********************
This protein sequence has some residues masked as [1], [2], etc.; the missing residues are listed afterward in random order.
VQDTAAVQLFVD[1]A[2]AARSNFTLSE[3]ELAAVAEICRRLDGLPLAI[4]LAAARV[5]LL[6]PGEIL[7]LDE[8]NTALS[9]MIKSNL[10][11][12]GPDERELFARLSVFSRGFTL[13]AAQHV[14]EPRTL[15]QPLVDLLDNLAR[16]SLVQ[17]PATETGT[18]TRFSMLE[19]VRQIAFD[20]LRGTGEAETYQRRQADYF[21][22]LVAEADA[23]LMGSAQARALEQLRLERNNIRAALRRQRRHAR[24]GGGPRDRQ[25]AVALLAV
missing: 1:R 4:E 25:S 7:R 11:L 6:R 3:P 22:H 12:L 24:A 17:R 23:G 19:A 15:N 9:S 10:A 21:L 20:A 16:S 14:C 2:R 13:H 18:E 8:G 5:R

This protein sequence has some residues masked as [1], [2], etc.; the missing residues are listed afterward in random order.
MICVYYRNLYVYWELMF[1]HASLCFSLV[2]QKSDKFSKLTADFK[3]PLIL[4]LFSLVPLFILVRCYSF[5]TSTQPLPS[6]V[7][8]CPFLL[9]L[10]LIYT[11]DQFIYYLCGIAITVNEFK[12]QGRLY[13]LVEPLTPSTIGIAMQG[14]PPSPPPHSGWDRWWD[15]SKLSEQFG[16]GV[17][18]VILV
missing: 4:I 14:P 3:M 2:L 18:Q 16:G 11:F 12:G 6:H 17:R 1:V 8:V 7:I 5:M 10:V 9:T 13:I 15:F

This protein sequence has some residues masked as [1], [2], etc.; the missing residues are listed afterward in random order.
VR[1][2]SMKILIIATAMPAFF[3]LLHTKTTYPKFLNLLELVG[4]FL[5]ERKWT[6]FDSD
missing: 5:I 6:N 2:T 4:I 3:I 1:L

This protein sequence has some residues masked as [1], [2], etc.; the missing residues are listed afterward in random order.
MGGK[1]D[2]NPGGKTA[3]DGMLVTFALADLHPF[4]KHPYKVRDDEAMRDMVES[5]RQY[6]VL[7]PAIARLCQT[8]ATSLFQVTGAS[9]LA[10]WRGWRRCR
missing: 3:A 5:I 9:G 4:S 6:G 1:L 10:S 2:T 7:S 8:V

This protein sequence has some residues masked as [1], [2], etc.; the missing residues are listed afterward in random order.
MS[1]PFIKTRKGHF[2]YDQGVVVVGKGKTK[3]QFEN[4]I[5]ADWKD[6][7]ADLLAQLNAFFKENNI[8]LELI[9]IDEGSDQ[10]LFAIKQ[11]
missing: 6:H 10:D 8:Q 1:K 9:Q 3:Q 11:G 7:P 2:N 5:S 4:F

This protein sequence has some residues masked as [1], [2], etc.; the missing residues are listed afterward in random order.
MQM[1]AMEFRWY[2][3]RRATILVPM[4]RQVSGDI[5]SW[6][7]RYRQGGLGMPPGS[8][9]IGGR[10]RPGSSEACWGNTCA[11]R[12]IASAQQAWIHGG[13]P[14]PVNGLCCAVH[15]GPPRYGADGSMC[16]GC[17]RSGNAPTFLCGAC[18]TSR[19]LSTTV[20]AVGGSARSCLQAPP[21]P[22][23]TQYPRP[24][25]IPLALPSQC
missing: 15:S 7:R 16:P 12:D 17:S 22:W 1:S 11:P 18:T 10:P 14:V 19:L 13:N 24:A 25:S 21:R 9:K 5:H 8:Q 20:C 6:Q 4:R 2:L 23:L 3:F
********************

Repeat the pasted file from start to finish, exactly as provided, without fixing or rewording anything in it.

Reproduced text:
This protein sequence has some residues masked as [1], [2], etc.; the missing residues are listed afterward in random order.
VQDTAAVQLFVD[1]A[2]AARSNFTLSE[3]ELAAVAEICRRLDGLPLAI[4]LAAARV[5]LL[6]PGEIL[7]LDE[8]NTALS[9]MIKSNL[10][11][12]GPDERELFARLSVFSRGFTL[13]AAQHV[14]EPRTL[15]QPLVDLLDNLAR[16]SLVQ[17]PATETGT[18]TRFSMLE[19]VRQIAFD[20]LRGTGEAETYQRRQADYF[21][22]LVAEADA[23]LMGSAQARALEQLRLERNNIRAALRRQRRHAR[24]GGGPRDRQ[25]AVALLAV
missing: 1:R 4:E 25:S 7:R 11:L 6:R 3:P 22:H 12:L 24:A 17:R 23:G 19:A 15:N 9:S 10:A 21:L 20:A 16:S 14:C 2:R 13:H 18:E 8:G 5:R

This protein sequence has some residues masked as [1], [2], etc.; the missing residues are listed afterward in random order.
MICVYYRNLYVYWELMF[1]HASLCFSLV[2]QKSDKFSKLTADFK[3]PLIL[4]LFSLVPLFILVRCYSF[5]TSTQPLPS[6]V[7][8]CPFLL[9]L[10]LIYT[11]DQFIYYLCGIAITVNEFK[12]QGRLY[13]LVEPLTPSTIGIAMQG[14]PPSPPPHSGWDRWWD[15]SKLSEQFG[16]GV[17][18]VILV
missing: 4:I 14:P 3:M 2:L 18:Q 16:G 11:F 12:G 6:H 17:R 1:V 8:V 7:I 5:M 10:V 9:T 13:I 15:F

This protein sequence has some residues masked as [1], [2], etc.; the missing residues are listed afterward in random order.
VR[1][2]SMKILIIATAMPAFF[3]LLHTKTTYPKFLNLLELVG[4]FL[5]ERKWT[6]FDSD
missing: 5:I 6:N 2:T 4:I 3:I 1:L

This protein sequence has some residues masked as [1], [2], etc.; the missing residues are listed afterward in random order.
MGGK[1]D[2]NPGGKTA[3]DGMLVTFALADLHPF[4]KHPYKVRDDEAMRDMVES[5]RQY[6]VL[7]PAIARLCQT[8]ATSLFQVTGAS[9]LA[10]WRGWRRCR
missing: 3:A 5:I 9:G 4:S 6:G 1:L 10:S 2:T 7:S 8:V

This protein sequence has some residues masked as [1], [2], etc.; the missing residues are listed afterward in random order.
MS[1]PFIKTRKGHF[2]YDQGVVVVGKGKTK[3]QFEN[4]I[5]ADWKD[6][7]ADLLAQLNAFFKENNI[8]LELI[9]IDEGSDQ[10]LFAIKQ[11]
missing: 6:H 10:D 8:Q 1:K 9:Q 3:Q 11:G 7:P 2:N 5:S 4:F

This protein sequence has some residues masked as [1], [2], etc.; the missing residues are listed afterward in random order.
MQM[1]AMEFRWY[2][3]RRATILVPM[4]RQVSGDI[5]SW[6][7]RYRQGGLGMPPGS[8][9]IGGR[10]RPGSSEACWGNTCA[11]R[12]IASAQQAWIHGG[13]P[14]PVNGLCCAVH[15]GPPRYGADGSMC[16]GC[17]RSGNAPTFLCGAC[18]TSR[19]LSTTV[20]AVGGSARSCLQAPP[21]P[22][23]TQYPRP[24][25]IPLALPSQC
missing: 15:S 7:R 16:P 12:D 17:S 22:W 1:S 11:P 18:T 10:P 14:V 19:L 13:N 24:A 25:S 21:R 9:K 5:H 8:Q 20:C 6:Q 4:R 2:L 23:L 3:F